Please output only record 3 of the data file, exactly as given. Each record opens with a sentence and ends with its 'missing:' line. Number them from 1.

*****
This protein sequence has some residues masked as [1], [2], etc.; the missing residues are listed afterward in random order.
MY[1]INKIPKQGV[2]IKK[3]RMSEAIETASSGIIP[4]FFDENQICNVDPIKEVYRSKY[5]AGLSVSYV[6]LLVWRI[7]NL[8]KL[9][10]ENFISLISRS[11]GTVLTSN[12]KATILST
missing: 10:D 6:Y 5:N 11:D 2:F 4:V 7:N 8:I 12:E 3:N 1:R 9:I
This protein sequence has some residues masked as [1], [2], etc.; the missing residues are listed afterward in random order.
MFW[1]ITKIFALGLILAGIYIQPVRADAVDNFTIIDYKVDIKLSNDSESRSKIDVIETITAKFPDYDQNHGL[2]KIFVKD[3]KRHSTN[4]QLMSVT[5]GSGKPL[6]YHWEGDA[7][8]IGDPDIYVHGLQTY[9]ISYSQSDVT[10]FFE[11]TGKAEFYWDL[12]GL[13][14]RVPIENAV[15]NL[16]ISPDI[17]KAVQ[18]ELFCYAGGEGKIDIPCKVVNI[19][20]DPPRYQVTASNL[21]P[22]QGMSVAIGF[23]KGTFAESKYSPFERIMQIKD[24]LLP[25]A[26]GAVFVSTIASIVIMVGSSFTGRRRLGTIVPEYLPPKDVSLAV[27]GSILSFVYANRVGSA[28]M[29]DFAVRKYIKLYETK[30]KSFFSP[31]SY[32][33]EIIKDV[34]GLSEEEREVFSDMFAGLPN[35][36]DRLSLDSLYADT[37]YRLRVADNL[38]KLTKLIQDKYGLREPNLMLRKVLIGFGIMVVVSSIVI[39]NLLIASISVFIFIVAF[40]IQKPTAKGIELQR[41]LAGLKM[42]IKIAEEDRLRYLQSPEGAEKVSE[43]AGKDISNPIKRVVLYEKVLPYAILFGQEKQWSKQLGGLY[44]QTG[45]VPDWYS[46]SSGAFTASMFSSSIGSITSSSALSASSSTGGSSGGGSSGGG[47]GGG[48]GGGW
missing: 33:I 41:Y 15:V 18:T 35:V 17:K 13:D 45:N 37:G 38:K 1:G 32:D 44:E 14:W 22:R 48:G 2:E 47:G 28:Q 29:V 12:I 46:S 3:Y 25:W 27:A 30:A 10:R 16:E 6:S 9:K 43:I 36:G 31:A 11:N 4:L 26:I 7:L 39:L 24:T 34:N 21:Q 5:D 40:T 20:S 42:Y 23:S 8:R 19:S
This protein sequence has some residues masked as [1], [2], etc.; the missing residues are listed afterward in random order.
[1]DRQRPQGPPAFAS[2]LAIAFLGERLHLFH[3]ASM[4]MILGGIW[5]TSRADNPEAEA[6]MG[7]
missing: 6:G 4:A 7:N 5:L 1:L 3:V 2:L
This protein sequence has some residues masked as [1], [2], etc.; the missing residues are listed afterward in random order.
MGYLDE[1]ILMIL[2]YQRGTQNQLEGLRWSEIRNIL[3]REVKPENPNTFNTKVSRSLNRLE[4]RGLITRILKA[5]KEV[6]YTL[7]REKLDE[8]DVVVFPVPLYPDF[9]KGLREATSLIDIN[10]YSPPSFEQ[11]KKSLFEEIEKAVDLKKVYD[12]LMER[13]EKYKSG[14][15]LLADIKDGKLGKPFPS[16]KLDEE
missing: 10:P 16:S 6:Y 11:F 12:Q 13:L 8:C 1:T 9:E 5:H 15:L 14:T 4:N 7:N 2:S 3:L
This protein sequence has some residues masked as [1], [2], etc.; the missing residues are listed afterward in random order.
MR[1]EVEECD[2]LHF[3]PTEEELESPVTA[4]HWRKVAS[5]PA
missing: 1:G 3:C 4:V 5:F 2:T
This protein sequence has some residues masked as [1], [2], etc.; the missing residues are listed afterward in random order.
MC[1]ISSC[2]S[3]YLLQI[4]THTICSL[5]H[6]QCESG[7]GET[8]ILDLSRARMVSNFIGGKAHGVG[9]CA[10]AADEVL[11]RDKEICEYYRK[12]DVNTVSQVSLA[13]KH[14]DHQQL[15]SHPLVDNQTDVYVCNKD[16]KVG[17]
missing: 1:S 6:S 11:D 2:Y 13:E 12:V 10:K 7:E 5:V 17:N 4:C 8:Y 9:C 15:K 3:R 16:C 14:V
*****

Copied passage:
This protein sequence has some residues masked as [1], [2], etc.; the missing residues are listed afterward in random order.
[1]DRQRPQGPPAFAS[2]LAIAFLGERLHLFH[3]ASM[4]MILGGIW[5]TSRADNPEAEA[6]MG[7]
missing: 6:G 4:A 7:N 5:L 1:L 3:V 2:L